On letting go gently

16 September 2016

A few newsletters ago, I asked if anyone was willing to indulge my desire to dispense existential advice and send me a topic to consider. In response, I received the following:

The concept of letting go gently in your last newsletter intrigued me. I’ve reached a point with a friend where I feel like it’s time to let go, which is something I’m honestly horrible at. What does letting someone go gently mean to you? Is it possible to let go “too gently”?

I am not good at letting go. Whether this is due to nature or nurture or some unfortunate confluence of the two that strengthens each other’s bent, it’s a profound part of my personal makeup. It rears its head with events as big as the leaving of a loved one or instances as small as the changing of seasons. Recently, for example, I’ve been mentally digging my heels into the last days of summer. I like fall, and I’m well aware another summer will come around soon enough, but I just don’t want to let go of how it is now. I’ve learned I’ll never entirely root out this tendency, but also that I can learn to manage it.

The trick of it is the “gently” part. It’s actually pretty easy to let go of things when they’re wrenched away from you, or become too toxic for you to hold onto. Painful and unpleasant, but relatively easy in the action itself. The difficulty comes in when the process is slow, soft and internal, with no external force to make it simpler. But the thing is, that’s the only genuine way to let go. The external forces, and our immediate responses to them, are just rearranging items on the surface. This is why you can run away from something but never really get rid of it. The difference is entirely about what’s going on inside, which may or may not have much to do with what you actually do.

Dear reader, you reference a line from my recent revision of a list poem I wrote, “Things I Want to Tell My Daughter:”

Expect empathy from others. Gently let go when and where you don’t get it.

I know that in your message, you’re thinking about the practical particulars, the rubber-meets-the-road how of how one does this. Which we’ll get to next, but, first, keep in mind what I’ve said about understanding your own tendencies and habits. You need to know this before you can take the right action. Letting go is all about context.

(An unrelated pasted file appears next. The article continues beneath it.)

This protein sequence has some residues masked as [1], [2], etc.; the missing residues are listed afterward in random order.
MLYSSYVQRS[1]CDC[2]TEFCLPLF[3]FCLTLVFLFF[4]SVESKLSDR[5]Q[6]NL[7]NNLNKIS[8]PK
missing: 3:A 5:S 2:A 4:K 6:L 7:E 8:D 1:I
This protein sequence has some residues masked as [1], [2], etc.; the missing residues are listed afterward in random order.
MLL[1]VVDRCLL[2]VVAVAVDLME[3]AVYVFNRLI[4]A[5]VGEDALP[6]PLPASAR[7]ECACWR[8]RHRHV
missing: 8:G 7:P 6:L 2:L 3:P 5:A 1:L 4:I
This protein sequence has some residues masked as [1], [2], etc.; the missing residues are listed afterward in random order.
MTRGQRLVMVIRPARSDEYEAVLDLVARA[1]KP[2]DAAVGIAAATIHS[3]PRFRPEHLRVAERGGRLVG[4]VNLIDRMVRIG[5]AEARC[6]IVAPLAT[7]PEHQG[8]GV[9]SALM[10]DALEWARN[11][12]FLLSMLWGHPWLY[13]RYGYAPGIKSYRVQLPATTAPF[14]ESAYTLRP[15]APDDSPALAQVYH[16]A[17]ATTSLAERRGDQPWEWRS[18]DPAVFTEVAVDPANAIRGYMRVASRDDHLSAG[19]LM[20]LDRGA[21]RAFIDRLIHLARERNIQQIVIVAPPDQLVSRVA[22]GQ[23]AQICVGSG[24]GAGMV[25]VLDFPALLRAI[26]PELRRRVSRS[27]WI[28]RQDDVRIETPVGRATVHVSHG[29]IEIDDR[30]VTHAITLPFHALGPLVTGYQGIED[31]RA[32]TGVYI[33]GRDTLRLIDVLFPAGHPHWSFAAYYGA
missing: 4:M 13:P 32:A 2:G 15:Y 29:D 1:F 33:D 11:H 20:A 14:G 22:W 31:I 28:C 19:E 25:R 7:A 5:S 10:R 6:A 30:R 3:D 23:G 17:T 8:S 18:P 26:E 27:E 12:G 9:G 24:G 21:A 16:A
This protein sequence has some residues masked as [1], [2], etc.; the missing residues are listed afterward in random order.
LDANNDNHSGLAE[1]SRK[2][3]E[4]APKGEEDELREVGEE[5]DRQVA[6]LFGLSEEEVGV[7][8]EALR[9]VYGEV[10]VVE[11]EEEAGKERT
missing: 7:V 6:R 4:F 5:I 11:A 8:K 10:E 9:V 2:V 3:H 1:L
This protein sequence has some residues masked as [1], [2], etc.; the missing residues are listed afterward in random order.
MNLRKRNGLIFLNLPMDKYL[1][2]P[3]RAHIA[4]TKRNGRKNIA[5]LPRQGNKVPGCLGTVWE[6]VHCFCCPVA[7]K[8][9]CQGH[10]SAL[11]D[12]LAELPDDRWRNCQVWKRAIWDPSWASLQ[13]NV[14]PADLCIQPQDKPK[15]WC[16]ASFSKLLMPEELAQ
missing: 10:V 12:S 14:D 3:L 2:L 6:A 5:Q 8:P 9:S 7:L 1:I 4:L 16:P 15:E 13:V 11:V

I believe that what you’re asking here in the most functional sense is: what obligations do I have to explain my desire to detach from someone? Is it possible that in my intent to be gentle I could slip away too quietly, thereby causing confusion or appearing dishonest? Is it possible that silently leaving is the kindest option, or is it just the easiest one, and therefore most cowardly one, for me?

The answer to all of these question is: it depends on the context, and the context of letting go depends on expectations. There is a fractal set of expectations to consider: theirs and yours, and then on each of these sides you have to consider which of the expectations are valid and which are assumed. Did either you or your friend create stated, agreed upon expectations? If so, those must be addressed. For example, if this were an established romantic relationship, or there was a specific commitment for an event or financial need. In these cases, no matter if you’re over it inside, you do have to confront the expectation, and correct it.

However, often what we think are stated expectations are just what we want and decided in our heads that we should get. This is true on both sides. Is your friend putting expectations on you that you did not agree to? You’re not obligated to address that. Are you putting expectations on yourself that no one asked of you? If so, you could actually cause more damage by trying to fulfill them.

I have let go of friends when I perceived I wasn’t getting back the same energy I was putting into them. I recognized that it wasn’t sustainable and that it wasn’t even personal. That just happens with people sometimes. But still I felt frustration and resentment. It took some time to let go of the expectations I had put on them and realize those expectations were my own doing. Now, I’m better at that. I work to separate my own assumptions from communicated fact. Now, I have enough strength to be gentle. Essentially, when I said, “let go gently,” I meant without anger.

Here’s the truth, reader: in this case, you have already let go gently. You have already assessed the value and the cost of the relationship, and you have already determined that it doesn’t even out for you. You already know you are expending more empathy than you are receiving. You don’t seem angry, and you are trying to resolve the issue with kindness. This is the perfect situation in which to let go, and you’ve already done the difficult work. All the remains is the discharge of obligation. If the only obligation is assumed, on either side, there is no obligation, beyond your obligation to yourself. In short: you owe this person no explanation. The balance of forgoing the explanation, however, does means you also must honor the fact that you did let go. Harbor no resentment, nurse no residual frustration. If you hold on to that, you didn’t really let go. See how this is separate from action? Two different tasks, two different processes. They intersect at times, but they are different things.

You might not get it right right away. Let go of that gently, too. Like everything else, it takes practice. Like everything else, you get better at it as you go. Good luck.


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